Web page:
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Reports of meeting talks

13th November 2015
‘Adventures in stories and song in the oral tradition of Norfolk and Suffolk’
Neil Langham, a former auctioneer

On Tues, 13th November 2015 our speaker was Neil Langham, a former auctioneer, whose talk ‘Adventures in stories and song in the oral tradition of Norfolk and Suffolk’ together with recordings and pictures evoked a world that had existed in the 50s and 60s, just over half a century ago now but light years away in terms of culture and it was to this world that Neil was introduced at the age of five following the death of his father when he and his mother Ruby moved from Yarmouth to live with an uncle on a Suffolk farm. It was here, where there was no electricity or indeed any modern conveniences and where the house cow provided the milk for the butter that Neil’s fascination with the oral traditions of the region began, in the midst of a warm extended family, who would gather by the light of Tilley Lamps in the evening to play cards, his uncles and mother singing songs and telling riddles and stories. Neil’s mother Ruby loved and had a long involvement with horses and the land and her songs reflected this. The young Neil was captivated and as he grew older he became aware that the songs would one day vanish if nobody tried to preserve them for future generations.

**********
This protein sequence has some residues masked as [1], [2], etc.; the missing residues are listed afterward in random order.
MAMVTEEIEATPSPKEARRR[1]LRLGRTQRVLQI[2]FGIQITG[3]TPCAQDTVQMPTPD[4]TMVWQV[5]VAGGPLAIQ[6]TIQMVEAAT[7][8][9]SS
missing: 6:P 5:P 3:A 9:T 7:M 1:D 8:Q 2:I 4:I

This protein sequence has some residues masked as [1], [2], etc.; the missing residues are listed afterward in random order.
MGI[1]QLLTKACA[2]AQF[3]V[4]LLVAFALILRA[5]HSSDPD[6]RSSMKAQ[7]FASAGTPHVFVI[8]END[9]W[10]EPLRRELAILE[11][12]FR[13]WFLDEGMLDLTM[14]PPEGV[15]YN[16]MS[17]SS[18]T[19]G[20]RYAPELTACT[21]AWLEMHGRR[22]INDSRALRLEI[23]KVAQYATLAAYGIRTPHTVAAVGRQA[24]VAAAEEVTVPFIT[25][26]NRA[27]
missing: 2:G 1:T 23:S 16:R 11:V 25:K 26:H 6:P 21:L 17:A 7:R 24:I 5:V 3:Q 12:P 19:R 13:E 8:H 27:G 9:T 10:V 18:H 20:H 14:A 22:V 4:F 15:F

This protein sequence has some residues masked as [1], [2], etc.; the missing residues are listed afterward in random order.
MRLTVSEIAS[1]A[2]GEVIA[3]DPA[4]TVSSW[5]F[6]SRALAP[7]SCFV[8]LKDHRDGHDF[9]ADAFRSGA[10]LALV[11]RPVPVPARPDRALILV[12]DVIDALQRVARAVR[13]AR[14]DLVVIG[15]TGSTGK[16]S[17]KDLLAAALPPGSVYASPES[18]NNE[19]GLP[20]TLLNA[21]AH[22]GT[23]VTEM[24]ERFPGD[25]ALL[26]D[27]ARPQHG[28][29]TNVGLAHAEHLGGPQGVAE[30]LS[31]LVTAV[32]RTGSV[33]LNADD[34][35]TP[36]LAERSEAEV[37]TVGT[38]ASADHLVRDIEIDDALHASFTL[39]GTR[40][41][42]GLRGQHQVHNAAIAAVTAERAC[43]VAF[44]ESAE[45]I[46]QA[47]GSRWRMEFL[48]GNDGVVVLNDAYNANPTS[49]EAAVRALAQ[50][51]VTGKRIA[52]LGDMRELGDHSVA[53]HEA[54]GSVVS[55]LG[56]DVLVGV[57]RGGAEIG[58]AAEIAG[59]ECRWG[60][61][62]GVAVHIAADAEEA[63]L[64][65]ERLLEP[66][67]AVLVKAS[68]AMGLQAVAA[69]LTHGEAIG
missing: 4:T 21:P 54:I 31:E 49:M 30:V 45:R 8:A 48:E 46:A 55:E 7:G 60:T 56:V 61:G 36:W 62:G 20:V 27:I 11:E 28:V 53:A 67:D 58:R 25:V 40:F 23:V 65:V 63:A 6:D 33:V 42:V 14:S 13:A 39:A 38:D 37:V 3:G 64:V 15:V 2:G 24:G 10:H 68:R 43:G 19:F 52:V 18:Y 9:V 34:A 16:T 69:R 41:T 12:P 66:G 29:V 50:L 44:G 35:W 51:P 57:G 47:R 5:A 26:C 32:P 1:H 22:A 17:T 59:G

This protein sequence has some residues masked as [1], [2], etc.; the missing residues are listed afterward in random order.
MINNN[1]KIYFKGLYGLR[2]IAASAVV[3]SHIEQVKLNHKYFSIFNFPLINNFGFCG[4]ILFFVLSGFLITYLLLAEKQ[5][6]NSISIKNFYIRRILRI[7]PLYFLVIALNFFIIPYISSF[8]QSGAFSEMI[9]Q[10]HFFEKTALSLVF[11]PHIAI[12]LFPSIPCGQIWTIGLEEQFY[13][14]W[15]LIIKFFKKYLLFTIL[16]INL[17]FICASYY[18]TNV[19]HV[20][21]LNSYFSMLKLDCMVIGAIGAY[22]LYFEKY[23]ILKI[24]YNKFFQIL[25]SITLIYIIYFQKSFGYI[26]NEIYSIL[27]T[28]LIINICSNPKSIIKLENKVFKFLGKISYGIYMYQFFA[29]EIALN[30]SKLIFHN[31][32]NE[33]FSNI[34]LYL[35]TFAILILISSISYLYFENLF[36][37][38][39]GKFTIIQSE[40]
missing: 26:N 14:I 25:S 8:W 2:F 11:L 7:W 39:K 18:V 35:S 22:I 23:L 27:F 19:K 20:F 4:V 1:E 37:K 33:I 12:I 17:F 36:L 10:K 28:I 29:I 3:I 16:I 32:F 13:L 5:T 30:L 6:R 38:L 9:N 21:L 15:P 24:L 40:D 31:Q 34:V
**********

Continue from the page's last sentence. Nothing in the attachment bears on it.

The traditional singers and story tellers generally performed in the village pubs where strangers were not welcome and everyone drank mild. Rich in wisdom and metaphor, sometimes bawdy, sometimes relating famous murders of the past when the news was spread by ballads and broadsheets, these songs had been passed down through the generations and evolved over time unfettered by the conventional rules of literacy and music. The names Gunboat Smith, Cocky King, Cyril Poacher and Bob Scarce, to name a few, became legends and, thanks to Neil, they and their songs, live on in the recordings and film he has produced.

Another group of rural heroes were the horsemen, many whose names have never been forgotten In communities that could not have survived without the horse. They were revered and respected for their ancient wisdom. Their skills in horse management and welfare had been honed over centuries and it was with great pride that these men wore ‘The Suffolk Jacket’ commissioned by themselves and costing thirteen weeks wages, a considerable sum in those days.

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